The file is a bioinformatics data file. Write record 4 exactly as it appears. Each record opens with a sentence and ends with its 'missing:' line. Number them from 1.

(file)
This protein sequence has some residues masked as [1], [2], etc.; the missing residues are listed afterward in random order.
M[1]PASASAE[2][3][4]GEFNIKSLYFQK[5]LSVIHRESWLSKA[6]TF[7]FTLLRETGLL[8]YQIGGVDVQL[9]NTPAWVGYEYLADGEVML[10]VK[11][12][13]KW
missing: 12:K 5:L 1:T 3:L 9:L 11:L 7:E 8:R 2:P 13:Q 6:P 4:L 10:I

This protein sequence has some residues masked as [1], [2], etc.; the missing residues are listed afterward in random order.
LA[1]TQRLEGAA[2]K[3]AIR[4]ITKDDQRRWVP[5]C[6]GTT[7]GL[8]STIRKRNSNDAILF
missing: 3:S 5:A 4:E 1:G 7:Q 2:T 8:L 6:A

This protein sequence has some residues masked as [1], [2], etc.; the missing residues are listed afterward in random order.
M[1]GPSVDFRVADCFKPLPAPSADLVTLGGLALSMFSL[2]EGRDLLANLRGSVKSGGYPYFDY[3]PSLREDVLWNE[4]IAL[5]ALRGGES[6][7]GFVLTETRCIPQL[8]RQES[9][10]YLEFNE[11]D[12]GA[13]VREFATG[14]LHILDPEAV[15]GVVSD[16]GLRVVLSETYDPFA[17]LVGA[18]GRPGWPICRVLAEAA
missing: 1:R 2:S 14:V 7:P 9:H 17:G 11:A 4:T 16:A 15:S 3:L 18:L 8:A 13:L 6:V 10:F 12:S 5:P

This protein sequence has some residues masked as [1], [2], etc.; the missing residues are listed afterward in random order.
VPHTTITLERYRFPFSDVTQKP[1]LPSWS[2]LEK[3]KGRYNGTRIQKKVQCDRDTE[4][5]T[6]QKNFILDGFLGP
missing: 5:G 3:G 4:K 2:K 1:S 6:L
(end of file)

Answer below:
This protein sequence has some residues masked as [1], [2], etc.; the missing residues are listed afterward in random order.
VPHTTITLERYRFPFSDVTQKP[1]LPSWS[2]LEK[3]KGRYNGTRIQKKVQCDRDTE[4][5]T[6]QKNFILDGFLGP
missing: 5:G 3:G 4:K 2:K 1:S 6:L